Thiago Nassif – Três (2018)

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Arto Lindsay made a damned fine album last year with Cuidado Madame, a curious, enrapturing mixture of Brazilian pop and American avant-garde. It was flat out the best album of 2017 in my book, and since the idiosyncratic Lindsay hadn’t been terribly prolific of late, it might be asking too much to expect a record like that to come out again anytime soon.

But one actually did in the spring of 2018: Três. And the artist responsible for this, Brazil’s own Thiago Nassif, co-produced Lindsay’s 2017 achievement.

Nassif is a kindred soul of Lindsay’s who has a passion for music both pretty and ill-tempered, and doesn’t mind showing off all his sides at once. Their collaboration continues with Três, where Lindsay helms production with Nassif again taking on a co-producer role. Furthermore, the two had collaborated on a few of the tunes. Most of the guitar work is handled by Nassif this time but when Lindsay’s axe appears, you know it.

More so than the Lindsay project, however, there’s a DIY quality to these recordings, a quality Três proudly brandishes, because that only bolsters its rebellious streak even when the underlying scores are full of charm. The punk-lean minimalist “Desordem” with unexpected blasts of caustic electronic blasts and even a touch of slide guitar are just the kind of tricks Arto would pull but showing more patience in the development. The final surprise is the groove-laden drums which crash in with only 90 seconds left. Oh wait, there’s one more treat: Arto’s skittering guitar as the final salvo.

“Pensamentos” continues the barren feel, a fetching guitar riff and some percussion with a primitive bass line as all that’s needed here, but listen to that João Gilberto styled melody that belies the street attitude (at least, until out of nowhere the brass kicks in). Nassif’s bass line closely follows his lyrics for “Algodões,” rumbling along seemingly oblivious to the random instruments swirling around, such as a barroom piano and a guttural guitar. An acoustic guitar playing what is essentially a bass part is just about the only accompaniment for “Senhora Moda,” but it’s that staccato way of playing it when anyone else would strum that fits in well with quirky nature of this album.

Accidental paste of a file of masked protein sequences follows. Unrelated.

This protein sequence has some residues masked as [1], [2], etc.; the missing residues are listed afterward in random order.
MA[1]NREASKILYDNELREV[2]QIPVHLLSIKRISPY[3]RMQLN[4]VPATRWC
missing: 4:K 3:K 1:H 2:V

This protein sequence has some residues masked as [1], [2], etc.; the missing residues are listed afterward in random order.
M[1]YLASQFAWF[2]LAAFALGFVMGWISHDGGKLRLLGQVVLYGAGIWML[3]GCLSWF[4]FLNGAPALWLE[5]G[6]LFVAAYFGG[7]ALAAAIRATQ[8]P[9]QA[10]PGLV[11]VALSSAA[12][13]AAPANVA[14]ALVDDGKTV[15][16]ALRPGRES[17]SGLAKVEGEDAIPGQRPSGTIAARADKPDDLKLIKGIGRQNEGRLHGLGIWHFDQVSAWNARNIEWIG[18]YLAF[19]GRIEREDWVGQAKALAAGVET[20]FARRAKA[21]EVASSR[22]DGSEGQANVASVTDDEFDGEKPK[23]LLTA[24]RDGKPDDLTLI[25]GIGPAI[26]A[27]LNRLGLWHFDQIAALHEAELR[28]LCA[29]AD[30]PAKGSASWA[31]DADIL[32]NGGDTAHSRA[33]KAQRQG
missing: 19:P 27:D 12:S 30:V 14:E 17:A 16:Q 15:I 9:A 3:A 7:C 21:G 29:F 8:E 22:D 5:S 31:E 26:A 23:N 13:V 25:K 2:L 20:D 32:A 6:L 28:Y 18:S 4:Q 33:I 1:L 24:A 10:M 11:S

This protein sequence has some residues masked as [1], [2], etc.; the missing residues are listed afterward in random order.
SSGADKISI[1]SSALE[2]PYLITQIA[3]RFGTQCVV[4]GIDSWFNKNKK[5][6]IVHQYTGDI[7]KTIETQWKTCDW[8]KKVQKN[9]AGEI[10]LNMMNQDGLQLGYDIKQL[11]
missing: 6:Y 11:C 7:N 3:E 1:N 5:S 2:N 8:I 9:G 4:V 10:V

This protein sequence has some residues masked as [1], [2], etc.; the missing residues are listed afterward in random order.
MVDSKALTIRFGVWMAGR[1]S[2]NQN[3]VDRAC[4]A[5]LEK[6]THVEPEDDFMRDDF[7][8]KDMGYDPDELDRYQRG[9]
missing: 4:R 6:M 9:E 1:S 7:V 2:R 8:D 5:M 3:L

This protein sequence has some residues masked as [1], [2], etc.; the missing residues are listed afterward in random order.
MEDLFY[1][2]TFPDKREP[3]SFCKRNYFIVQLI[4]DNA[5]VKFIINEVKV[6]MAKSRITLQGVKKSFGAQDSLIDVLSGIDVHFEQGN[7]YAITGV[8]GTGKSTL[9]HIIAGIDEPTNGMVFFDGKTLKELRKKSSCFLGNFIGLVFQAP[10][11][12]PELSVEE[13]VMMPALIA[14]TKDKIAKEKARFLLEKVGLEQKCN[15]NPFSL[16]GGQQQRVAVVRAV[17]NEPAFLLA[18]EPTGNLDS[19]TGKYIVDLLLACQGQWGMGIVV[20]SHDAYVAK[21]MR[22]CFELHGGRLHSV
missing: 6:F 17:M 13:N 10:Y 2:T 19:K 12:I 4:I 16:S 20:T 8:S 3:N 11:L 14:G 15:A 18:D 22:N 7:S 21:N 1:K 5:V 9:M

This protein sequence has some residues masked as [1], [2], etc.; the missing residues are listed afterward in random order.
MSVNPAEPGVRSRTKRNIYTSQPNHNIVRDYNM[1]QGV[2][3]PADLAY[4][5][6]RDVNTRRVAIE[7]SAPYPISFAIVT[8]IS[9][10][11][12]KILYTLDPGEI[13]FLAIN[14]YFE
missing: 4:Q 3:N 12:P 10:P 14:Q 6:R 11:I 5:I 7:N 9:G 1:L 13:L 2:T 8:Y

“Time Thick (Tempo Denso)” is the first track that’s conventionally arranged, a lovely jazz-pop confection, which like the other cuts has no wasted instrumentation on it. That ‘lucid’ moment was fleeting however, and the gurgling, electro noises of the instrumental “Bulgado” somehow transform into a Southern styled blues rocking stomp without completely leaving behind the samples, loops and other assorted technologically-assisted eccentricities. “Quiçá (Leito Eito)” is a rocker that feeds off its funky, off-kilter rhythmic pattern.

More than any other song on Três, “Beira” (video above) acts like a track inadvertently left off Cuidado Madame, a song Thassif co-wrote with Lindsay. It’s got the kind of laid back lush, romantic melody that’s made Brazilian pop world famous set to experimental pulses that couldn’t be more foreign to that kind of strain. The collision of these opposing flows ends up becoming the very character of the song.

Sung almost entirely in Portuguese, Nassif undoubtedly has his home country primarily on mind with Três but American audiences with dauntless ears shouldn’t be dissuaded at all. This music is likely just as much on the periphery in Brazil as it is in America, but its sheer audaciousness and creativity knows no boundaries. It’s much unlike anything else you’re likely to hear from a very broadly defined pop realm that includes its rogue elements.

Except for, maybe, Cuidado Madame.

*** Download Três from Bandcamp ***

S. Victor Aaron

S. Victor Aaron

S. Victor Aaron is an SQL demon for a Fortune 100 company by day, music opinion-maker at night. His musings are strewn out across the interwebs on,, a football discussion board and some inchoate customer reviews of records from the late 1990s on Amazon under a pseudonym that will never be revealed. E-mail him at svaaron@somethingelsereviews .com or follow him on Twitter at
S. Victor Aaron
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